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Hormonal factors and pancreatic cancer risk in women : The Malmö Diet and Cancer Study

Andersson, Gustav LU ; Borgquist, Signe LU and Jirström, Karin LU (2018) In International Journal of Cancer 143(1). p.52-62
Abstract

The incidence of pancreatic cancer is leveling between sexes. Smoking, high age and heredity are established risk factors, but evidence regarding the influence of hormonal factors is unclear. In this study, we investigated the associations of reproductive factors, use of oral contraceptives (OC) and hormone replacement therapy (HRT) with pancreatic cancer risk in the Malmö Diet and Cancer Study, a prospective, population-based cohort encompassing 17,035 women. Up until 31 December 2015, 110 women were identified with incident pancreatic cancer through the Swedish Cancer Registry. Higher age at menarche was significantly associated with pancreatic cancer risk (age-adjusted [hazard ratio] HR = 1.17; 95% confidence interval [CI] 1.04–1.32,... (More)

The incidence of pancreatic cancer is leveling between sexes. Smoking, high age and heredity are established risk factors, but evidence regarding the influence of hormonal factors is unclear. In this study, we investigated the associations of reproductive factors, use of oral contraceptives (OC) and hormone replacement therapy (HRT) with pancreatic cancer risk in the Malmö Diet and Cancer Study, a prospective, population-based cohort encompassing 17,035 women. Up until 31 December 2015, 110 women were identified with incident pancreatic cancer through the Swedish Cancer Registry. Higher age at menarche was significantly associated with pancreatic cancer risk (age-adjusted [hazard ratio] HR = 1.17; 95% confidence interval [CI] 1.04–1.32, and fully adjusted HR = 1.17; 95% CI 1.04–1.32). Ever use of OC was not significantly associated with pancreatic cancer risk but ever use of HRT was significantly associated with a decreased risk of pancreatic cancer (age-adjusted HR = 0.47, 95% CI 0.23–0.97, and fully adjusted HR = 0.48, 95% CI 0.23–1.00), in particular use of estrogen-only regimen (age-adjusted HR = 0.21; 95% CI 0.05–0.87 and fully adjusted HR = 0.22; 95% CI 0.05–0.90). Age at menopause or first childbirth, parity and breastfeeding history were not significantly associated with pancreatic cancer risk. Collectively, these findings suggest a protective role of female hormones against pancreatic cancer. Further studies are needed, and potential modifying genetic factors and indirect hazardous effects of smoking should also be considered.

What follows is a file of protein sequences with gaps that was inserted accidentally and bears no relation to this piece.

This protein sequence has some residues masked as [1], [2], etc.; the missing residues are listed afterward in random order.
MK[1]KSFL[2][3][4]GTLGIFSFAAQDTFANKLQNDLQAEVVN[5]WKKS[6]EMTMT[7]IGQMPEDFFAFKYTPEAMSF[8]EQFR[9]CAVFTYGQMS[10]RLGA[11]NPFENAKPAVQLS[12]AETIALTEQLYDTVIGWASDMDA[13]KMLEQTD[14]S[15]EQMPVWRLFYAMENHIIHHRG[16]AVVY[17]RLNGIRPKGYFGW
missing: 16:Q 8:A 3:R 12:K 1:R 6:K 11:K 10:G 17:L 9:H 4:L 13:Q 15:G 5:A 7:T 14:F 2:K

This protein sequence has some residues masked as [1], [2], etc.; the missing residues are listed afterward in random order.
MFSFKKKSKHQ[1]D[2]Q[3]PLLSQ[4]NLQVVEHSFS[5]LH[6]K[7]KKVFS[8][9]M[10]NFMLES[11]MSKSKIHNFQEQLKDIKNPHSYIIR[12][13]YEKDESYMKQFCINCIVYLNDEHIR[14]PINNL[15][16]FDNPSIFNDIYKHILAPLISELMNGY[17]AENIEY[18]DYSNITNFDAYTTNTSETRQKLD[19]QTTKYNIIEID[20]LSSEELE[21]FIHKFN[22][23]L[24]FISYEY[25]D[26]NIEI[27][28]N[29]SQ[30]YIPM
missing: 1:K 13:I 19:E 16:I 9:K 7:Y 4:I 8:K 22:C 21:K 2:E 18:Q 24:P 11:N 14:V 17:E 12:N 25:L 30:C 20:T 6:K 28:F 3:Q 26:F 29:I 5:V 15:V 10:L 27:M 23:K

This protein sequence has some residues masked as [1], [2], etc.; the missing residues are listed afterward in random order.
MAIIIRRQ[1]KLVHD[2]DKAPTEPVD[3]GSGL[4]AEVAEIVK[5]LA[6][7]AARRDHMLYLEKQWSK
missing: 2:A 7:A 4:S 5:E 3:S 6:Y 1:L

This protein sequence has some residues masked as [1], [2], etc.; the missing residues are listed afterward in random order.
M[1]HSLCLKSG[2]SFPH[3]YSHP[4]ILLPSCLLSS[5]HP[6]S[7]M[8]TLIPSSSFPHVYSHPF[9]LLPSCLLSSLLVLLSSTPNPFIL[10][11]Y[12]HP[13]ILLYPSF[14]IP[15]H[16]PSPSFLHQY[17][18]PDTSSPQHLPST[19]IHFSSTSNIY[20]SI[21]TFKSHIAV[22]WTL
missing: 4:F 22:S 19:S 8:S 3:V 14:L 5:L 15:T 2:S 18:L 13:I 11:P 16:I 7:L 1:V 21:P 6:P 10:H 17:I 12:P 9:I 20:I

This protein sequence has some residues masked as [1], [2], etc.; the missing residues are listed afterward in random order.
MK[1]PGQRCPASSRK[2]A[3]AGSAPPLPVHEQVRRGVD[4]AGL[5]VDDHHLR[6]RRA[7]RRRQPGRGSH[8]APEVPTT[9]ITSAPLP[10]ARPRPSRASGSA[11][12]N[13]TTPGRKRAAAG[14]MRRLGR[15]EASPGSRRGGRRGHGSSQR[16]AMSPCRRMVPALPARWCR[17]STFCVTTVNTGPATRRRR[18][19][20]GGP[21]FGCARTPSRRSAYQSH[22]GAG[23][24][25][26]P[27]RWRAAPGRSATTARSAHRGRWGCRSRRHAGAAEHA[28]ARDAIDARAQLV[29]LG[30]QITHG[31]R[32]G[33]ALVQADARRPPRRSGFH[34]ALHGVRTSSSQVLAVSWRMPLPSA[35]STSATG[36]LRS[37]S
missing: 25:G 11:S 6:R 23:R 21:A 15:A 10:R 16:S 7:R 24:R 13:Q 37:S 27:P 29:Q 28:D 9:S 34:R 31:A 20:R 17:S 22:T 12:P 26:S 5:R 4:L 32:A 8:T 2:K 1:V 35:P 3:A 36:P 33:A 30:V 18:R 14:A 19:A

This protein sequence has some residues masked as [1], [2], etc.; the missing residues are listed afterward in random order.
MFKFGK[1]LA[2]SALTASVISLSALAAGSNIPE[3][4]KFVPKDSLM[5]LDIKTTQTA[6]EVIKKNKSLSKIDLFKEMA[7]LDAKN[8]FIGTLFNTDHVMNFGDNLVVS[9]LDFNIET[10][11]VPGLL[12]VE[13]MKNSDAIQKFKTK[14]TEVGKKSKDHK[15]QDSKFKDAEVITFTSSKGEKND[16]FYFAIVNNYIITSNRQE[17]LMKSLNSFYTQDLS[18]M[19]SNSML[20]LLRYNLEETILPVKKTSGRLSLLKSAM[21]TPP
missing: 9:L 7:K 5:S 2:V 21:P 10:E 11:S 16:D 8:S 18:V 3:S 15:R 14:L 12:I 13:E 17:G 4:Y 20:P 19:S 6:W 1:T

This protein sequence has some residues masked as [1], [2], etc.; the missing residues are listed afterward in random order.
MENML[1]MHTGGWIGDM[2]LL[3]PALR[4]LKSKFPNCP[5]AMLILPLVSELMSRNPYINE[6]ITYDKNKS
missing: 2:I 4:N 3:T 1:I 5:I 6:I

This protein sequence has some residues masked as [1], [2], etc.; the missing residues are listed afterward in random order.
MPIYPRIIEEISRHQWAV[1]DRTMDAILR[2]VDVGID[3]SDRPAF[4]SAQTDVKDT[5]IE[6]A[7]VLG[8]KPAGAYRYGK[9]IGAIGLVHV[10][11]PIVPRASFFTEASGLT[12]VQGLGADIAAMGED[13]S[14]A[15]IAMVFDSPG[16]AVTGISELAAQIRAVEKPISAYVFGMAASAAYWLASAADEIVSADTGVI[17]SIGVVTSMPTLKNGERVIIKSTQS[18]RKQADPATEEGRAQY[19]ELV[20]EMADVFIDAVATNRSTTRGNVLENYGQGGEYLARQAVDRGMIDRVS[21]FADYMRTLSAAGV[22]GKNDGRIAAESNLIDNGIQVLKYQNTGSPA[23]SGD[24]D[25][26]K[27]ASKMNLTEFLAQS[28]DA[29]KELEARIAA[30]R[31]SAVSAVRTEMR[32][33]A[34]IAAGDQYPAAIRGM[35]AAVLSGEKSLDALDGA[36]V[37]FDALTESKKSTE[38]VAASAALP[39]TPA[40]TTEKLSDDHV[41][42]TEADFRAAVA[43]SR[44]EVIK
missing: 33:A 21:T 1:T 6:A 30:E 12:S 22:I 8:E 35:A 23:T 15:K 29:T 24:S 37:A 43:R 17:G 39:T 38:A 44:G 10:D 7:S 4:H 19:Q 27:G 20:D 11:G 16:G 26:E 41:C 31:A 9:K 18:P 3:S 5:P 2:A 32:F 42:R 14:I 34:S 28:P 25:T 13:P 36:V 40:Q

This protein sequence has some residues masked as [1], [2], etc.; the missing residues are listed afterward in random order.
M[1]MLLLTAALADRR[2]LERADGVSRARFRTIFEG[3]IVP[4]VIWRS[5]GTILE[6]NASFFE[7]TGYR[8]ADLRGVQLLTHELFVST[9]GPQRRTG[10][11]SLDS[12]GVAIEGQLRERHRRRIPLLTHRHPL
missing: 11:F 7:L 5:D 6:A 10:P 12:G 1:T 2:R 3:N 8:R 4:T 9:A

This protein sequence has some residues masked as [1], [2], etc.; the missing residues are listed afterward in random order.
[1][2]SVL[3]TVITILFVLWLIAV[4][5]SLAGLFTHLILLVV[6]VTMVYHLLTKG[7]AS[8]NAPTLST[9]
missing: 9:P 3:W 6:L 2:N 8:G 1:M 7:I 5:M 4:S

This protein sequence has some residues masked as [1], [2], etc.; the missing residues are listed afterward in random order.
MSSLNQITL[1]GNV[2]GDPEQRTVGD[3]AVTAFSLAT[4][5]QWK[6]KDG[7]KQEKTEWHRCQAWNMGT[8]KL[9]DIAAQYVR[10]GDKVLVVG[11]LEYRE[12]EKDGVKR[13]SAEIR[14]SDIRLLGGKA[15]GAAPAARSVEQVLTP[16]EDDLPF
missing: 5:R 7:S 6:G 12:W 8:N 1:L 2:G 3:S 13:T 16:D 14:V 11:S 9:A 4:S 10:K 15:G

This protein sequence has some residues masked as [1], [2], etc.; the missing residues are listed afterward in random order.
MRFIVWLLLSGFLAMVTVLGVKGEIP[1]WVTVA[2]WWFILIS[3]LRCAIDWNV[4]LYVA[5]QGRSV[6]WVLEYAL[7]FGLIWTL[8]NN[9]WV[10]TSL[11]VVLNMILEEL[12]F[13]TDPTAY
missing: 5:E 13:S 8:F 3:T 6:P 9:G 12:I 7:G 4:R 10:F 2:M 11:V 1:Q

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author
organization
publishing date
type
Contribution to journal
publication status
published
subject
keywords
hormone replacement therapy, oral contraceptives, pancreatic cancer risk, reproductive factors
in
International Journal of Cancer
volume
143
issue
1
pages
11 pages
publisher
John Wiley & Sons
external identifiers
  • scopus:85042214512
ISSN
0020-7136
DOI
10.1002/ijc.31302
language
English
LU publication?
yes
id
18781fc1-86a6-4dfe-a299-8f46edee3b0a
date added to LUP
2018-05-22 13:28:40
date last changed
2019-02-20 11:17:28
@article{18781fc1-86a6-4dfe-a299-8f46edee3b0a,
  abstract     = {<p>The incidence of pancreatic cancer is leveling between sexes. Smoking, high age and heredity are established risk factors, but evidence regarding the influence of hormonal factors is unclear. In this study, we investigated the associations of reproductive factors, use of oral contraceptives (OC) and hormone replacement therapy (HRT) with pancreatic cancer risk in the Malmö Diet and Cancer Study, a prospective, population-based cohort encompassing 17,035 women. Up until 31 December 2015, 110 women were identified with incident pancreatic cancer through the Swedish Cancer Registry. Higher age at menarche was significantly associated with pancreatic cancer risk (age-adjusted [hazard ratio] HR = 1.17; 95% confidence interval [CI] 1.04–1.32, and fully adjusted HR = 1.17; 95% CI 1.04–1.32). Ever use of OC was not significantly associated with pancreatic cancer risk but ever use of HRT was significantly associated with a decreased risk of pancreatic cancer (age-adjusted HR = 0.47, 95% CI 0.23–0.97, and fully adjusted HR = 0.48, 95% CI 0.23–1.00), in particular use of estrogen-only regimen (age-adjusted HR = 0.21; 95% CI 0.05–0.87 and fully adjusted HR = 0.22; 95% CI 0.05–0.90). Age at menopause or first childbirth, parity and breastfeeding history were not significantly associated with pancreatic cancer risk. Collectively, these findings suggest a protective role of female hormones against pancreatic cancer. Further studies are needed, and potential modifying genetic factors and indirect hazardous effects of smoking should also be considered.</p>},
  author       = {Andersson, Gustav and Borgquist, Signe and Jirström, Karin},
  issn         = {0020-7136},
  keyword      = {hormone replacement therapy,oral contraceptives,pancreatic cancer risk,reproductive factors},
  language     = {eng},
  month        = {07},
  number       = {1},
  pages        = {52--62},
  publisher    = {John Wiley & Sons},
  series       = {International Journal of Cancer},
  title        = {Hormonal factors and pancreatic cancer risk in women : The Malmö Diet and Cancer Study},
  url          = {http://dx.doi.org/10.1002/ijc.31302},
  volume       = {143},
  year         = {2018},
}